Our higher-education system hurts the poor
A few years ago, a friend learned that a mutual acquaintance had accepted a job with an elite D.C. law firm, at a starting salary of $160,000. She turned pre-law almost overnight. Because I was thinking about law school myself, I knew that those high-paying jobs were vanishing for all but the luckiest graduates. My friend was undeterred: She took an extra year of classes to raise her GPA for the applications (incurring thousands in debt in the process) and crammed for the law-school admissions test. It was an admirable effort. But eventually the reality of the employment market set in, and she took a different job. She never did go to law school.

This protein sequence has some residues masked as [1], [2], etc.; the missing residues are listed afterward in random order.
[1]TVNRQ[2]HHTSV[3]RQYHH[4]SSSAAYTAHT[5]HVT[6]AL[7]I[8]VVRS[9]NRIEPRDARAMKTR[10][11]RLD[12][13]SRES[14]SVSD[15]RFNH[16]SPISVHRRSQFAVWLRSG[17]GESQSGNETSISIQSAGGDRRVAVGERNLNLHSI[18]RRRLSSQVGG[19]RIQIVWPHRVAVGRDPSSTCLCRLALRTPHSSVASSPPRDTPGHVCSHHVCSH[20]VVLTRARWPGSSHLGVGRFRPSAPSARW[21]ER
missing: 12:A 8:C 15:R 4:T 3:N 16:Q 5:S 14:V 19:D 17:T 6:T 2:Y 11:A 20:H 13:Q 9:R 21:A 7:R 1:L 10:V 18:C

My friend displayed a classic middle- and working-class mindset. In his 2010 book How Rich People Think, Steve Siebold criticized the almost religious belief “that master’s degrees and doctorates are the way to wealth.” I had that belief too — it’s why I wanted to go to law school in the first place — and so does virtually everyone I’ve ever known. When you grow up at the bottom or even in the middle, advanced education is the Holy Grail. Parents mortgage their homes and children donate their plasma (seriously) to pay for it.